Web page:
Lammas - Loaf Mass, or the Feast of First Fruits, 1st August;
Martinmas - The Feast of St. Martin, 11th November.
Recent legislation (Term & Quarter Days (Scotland) Act 1990 c.22) has specified new Scottish quarter days as: Candlemas ' 28th February, Whitsun ' 28th May, Lammas ' 28th August, Martinmas ' 28th November. These new quarter days apply to more recently agreed leases unless otherwise stated, and they divide the year into more equal 'quarters'.
Estates and Crofts
In Islay and Scotland, a croft, may look very much like a small holding, small farm or even an extra-large garden, but is managed by a unique system of land tenure regulated by Scottish Law through the Crofting Acts. Crofting is found only in the Scottish Highlands and Islands, and in Islay there are crofts near Bruichladdich, Port Charlotte, near Portnahaven, at Lyrabus near Bridgend, outside Port Ellen and on the Oa. Most crofts which come up for sale at present are offered by private individuals, who had already bought their crofts from estates. Purchasing a croft was first made possible by law in 1976; before then crofts could only be rented, no matter how long a family had lived on and worked to improve the croftland. If property is bought from an estate, the estate which is selling can impose many terms and conditions about what new owners can do or build on the property, and about re-selling at a later date. Besides dealing with the estates or private owner to rent or buy a croft, a would-be crofter must present a formal business plan to the Crofters Commission. There must be a detailed description of the agricultural business which the applicants intend to run on the croft, before the application may be accepted.
Recent developments on estates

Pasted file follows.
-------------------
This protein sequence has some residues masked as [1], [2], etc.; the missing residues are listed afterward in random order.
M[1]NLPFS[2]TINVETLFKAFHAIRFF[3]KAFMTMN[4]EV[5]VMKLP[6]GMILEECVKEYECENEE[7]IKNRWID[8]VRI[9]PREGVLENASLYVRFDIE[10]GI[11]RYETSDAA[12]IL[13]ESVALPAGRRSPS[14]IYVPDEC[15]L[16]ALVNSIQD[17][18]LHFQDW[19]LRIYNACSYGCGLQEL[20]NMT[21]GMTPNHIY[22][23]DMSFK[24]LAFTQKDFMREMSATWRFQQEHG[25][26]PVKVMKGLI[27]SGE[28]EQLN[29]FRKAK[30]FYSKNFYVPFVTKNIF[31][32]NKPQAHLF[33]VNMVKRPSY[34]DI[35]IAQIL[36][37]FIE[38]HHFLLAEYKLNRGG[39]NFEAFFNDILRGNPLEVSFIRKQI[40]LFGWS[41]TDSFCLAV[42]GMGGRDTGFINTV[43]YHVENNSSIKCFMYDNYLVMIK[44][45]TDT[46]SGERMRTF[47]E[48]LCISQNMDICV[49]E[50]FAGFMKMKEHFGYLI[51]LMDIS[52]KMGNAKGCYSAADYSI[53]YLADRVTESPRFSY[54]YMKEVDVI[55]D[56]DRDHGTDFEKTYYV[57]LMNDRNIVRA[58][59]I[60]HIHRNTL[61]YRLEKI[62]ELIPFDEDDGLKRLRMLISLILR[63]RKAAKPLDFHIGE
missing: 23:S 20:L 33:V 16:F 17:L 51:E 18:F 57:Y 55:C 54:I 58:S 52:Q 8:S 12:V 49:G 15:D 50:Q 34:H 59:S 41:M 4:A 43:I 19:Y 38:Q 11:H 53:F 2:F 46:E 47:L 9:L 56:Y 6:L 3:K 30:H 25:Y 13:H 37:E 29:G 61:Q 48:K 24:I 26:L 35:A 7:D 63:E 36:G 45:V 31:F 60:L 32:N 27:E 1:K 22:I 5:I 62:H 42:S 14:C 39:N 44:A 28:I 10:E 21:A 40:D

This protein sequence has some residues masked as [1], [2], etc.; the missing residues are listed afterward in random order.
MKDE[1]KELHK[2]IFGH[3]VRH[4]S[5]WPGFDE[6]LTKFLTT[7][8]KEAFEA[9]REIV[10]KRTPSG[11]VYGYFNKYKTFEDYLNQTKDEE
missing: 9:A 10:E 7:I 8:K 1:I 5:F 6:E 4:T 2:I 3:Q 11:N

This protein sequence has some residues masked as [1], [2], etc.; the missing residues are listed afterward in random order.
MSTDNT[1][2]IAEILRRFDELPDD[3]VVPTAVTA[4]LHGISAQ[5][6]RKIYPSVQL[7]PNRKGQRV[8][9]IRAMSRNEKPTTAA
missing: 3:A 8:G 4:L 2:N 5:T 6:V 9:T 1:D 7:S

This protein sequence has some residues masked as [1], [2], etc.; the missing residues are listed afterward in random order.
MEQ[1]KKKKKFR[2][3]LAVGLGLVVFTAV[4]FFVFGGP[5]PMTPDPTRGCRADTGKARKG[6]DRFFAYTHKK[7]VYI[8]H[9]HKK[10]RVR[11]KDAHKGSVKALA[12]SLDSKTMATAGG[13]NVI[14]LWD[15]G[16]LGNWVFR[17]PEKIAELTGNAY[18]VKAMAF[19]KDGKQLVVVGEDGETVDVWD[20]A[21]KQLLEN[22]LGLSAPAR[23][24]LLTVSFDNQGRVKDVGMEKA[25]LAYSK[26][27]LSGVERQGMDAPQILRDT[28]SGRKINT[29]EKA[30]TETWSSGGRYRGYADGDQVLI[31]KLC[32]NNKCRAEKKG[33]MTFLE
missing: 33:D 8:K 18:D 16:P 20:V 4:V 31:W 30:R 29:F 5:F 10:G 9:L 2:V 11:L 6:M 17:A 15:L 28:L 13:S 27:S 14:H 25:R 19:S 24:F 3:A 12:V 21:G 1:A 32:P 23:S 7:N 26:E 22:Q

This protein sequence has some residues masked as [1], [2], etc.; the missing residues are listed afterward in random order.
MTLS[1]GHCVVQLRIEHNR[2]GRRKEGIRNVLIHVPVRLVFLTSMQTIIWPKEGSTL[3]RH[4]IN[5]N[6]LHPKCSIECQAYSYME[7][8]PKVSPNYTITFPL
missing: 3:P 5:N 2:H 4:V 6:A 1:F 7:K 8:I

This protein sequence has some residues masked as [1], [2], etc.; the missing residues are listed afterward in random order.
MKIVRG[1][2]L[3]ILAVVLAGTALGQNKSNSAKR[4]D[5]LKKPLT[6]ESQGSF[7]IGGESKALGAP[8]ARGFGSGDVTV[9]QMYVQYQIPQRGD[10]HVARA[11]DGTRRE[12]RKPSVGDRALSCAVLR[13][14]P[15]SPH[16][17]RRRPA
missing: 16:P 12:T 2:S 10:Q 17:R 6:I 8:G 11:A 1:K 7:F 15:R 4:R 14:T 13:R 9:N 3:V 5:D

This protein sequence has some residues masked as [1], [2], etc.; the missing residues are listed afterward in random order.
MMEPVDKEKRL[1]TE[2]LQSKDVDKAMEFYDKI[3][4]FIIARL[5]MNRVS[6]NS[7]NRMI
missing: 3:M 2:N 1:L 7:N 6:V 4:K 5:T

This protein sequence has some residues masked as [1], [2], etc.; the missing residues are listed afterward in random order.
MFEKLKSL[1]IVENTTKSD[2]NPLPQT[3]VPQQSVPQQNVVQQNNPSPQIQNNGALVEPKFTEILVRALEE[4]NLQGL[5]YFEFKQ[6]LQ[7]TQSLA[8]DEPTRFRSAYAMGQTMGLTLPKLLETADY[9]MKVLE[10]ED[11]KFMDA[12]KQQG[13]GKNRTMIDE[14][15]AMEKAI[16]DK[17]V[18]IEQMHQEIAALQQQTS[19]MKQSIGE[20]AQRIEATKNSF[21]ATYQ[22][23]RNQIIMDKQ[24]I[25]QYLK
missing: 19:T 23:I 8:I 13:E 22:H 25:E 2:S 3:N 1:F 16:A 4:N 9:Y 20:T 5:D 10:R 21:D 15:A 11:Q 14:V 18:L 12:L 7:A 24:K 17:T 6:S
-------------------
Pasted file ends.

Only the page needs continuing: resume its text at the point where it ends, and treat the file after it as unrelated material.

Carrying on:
In recent years, changing financial and political climates and increasing concerns about the natural environment of wild lands have moved Islay's estates on from being private kingdoms of wealthy families to becoming businesses run on a commercial basis. Estates are, on the whole, more willing nowadays to offer support to Islay's community ventures, as well as becoming more responsible land managers due to pressures from SNH and the requirements of applications for government's agricultural grants for land stewardship. New Scottish Outdoor Access laws which came into force in February 2005 gave both more rights and responsibilities to the general public wishing to access the outdoors for non-motorised recreational use. This has had an impact on Islay's estates because of the increased public rights to visit estates' lands which had previously been off-limits. Read more at www.outdooraccessscotland.com As with any landlord, estates have a duty to maintain rented properties for tenant farmers and tenants of cottages or business premises.
Estates as employers
Estate buildings and grounds maintainance is now usually done by Islay or mainland contractors, rather than by permanent employees of the estates, as used to be the case. Taken as a whole, the estates of Islay and their enterprises are together a major employer of Islay people. The main jobs and tasks on estates are:
Head Gamekeepers, under-keepers, ghillies, river watchers:
Stalking and shooting